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Lax Airport Security is a Failure of the Market
Published on Wednesday, September 26, 2001
Lax Airport Security is a Failure of the Market
by Matthew Duss
Among the tragedies of Sept 11 was that airports were publicly forewarned as long as five years ago about nonexistent security and chose to do nothing. Did the profit motive get in the way?

One of the doomed jets took off from Newark Airport, in New Jersey. In 1996, the Federal Aviation Administration began investigating a story in the Record of Hackensack, New Jersey, in which a reporter easily slipped through security at Newark Airport, walked freely around the baggage area, observed security guards sleeping at their posts, even made his way onto the tarmac and stood with his foot on the tire of an airliner. This story appeared in the Record on September 11, 1996. The FAA’s conclusion? Security at Newark Airport is lax. Exactly five years later, that fact would be conclusively and terribly demonstrated.

Up until now in the United States, airport security has been handled by the airlines themselves, which contract with security services, such as Huntleigh Corporation, the largest airport security provider in the country. Huntleigh also happens to be one of three security contractors at Sea-Tac Airport. These agencies pay between $6 and $10 per hour, in most cases do not provide any benefits, do not support unionization, and provide what many employees and critics agree is inadequate training. In most other countries, certainly those in Europe and the Middle East which have had more immediate experiences with terrorism, airport security is considered a matter of national importance. Security personnel are trained professionals, not over-worked minimum-wage earners in Captain Kangaroo jackets.

On Sept. 19, 2001, the Seattle Times reported that a Huntleigh-employed security screener named Teuila Tuitele was “sent home” when she showed up for work the morning after her comments about poor training and working conditions at the airport appeared in the Seattle Sunday Times. Tuitele had told the Times that she didn’t feel she had been properly trained, that security workers were not rotated to reduce fatigue as stated by company policy, and that Huntleigh does not test employees’ vision as required by the FAA. Tuitele’s salary, after 11 months, is $8.05 per hour. A Huntleigh corporate memo dated Sept. 14 stated that employees could be fired for talking to the media, though Huntleigh denies that Tuitele has been fired. A Huntleigh representative did not return my phone calls.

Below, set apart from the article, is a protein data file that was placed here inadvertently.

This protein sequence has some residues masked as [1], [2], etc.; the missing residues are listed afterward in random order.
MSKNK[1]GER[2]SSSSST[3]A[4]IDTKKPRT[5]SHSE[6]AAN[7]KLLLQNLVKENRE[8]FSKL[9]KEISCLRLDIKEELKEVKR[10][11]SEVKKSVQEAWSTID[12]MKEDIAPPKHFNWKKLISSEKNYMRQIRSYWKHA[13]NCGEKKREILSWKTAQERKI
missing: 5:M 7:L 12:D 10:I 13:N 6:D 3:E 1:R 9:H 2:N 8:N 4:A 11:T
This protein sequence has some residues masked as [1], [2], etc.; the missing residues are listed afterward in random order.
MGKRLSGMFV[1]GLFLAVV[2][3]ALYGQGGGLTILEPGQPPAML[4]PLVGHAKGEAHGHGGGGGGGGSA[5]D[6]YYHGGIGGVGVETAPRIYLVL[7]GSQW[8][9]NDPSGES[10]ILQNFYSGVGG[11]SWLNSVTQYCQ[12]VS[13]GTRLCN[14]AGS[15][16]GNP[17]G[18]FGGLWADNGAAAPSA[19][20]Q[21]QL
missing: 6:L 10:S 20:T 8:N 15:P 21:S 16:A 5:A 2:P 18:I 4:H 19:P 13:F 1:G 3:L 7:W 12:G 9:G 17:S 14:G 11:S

The failure of the low-bid system to provide for public security is not a surprise to anyone with even a passing familiarity with economics and incentives. This would seem not to include most free-market zealots, who maintain that privatization is the answer to our problems. In order to secure contracts, security companies must under-bid competitors. Seeking to push up stock value and maintain shareholder confidence, airlines and their security contractors cut costs, and, as with all corporations, those cuts aren’t going to come from the salaries of executives. Rather than eliminate costs through low worker pay and poor training, though, the result is that those costs have been dumped onto society. On September 11, our society paid dearly.

Over the next months and probably years we’ll be asking ourselves how this happened. The major news-media did a fine job of keeping us informed in the terrible moments following the attack, but have since slipped back into their familiar role of government cheerleader. The other evening on “Nightline,” Ted Koppel got not-so-wildly-divergent views from two men, the first of whom advocated striking Afghanistan immediately and powerfully, the second of whom advised waiting a bit before striking powerfully. Unsurprisingly, there was no room made for discussion of any option other than decisive military action. Another idea that you probably will not hear discussed on “Nightline” or any of the other mainstream news programs is that lax airport security, which was unquestionably one the of the factors contributing to the heinous success of the terrorist’s attack, highlights a failure of the free market to provide for our safety.

Matthew Duss is a freelance writer living in Seattle, Washington. I am a member of the New Style Collective, a group supporting local independent art and research. He can be reached at:


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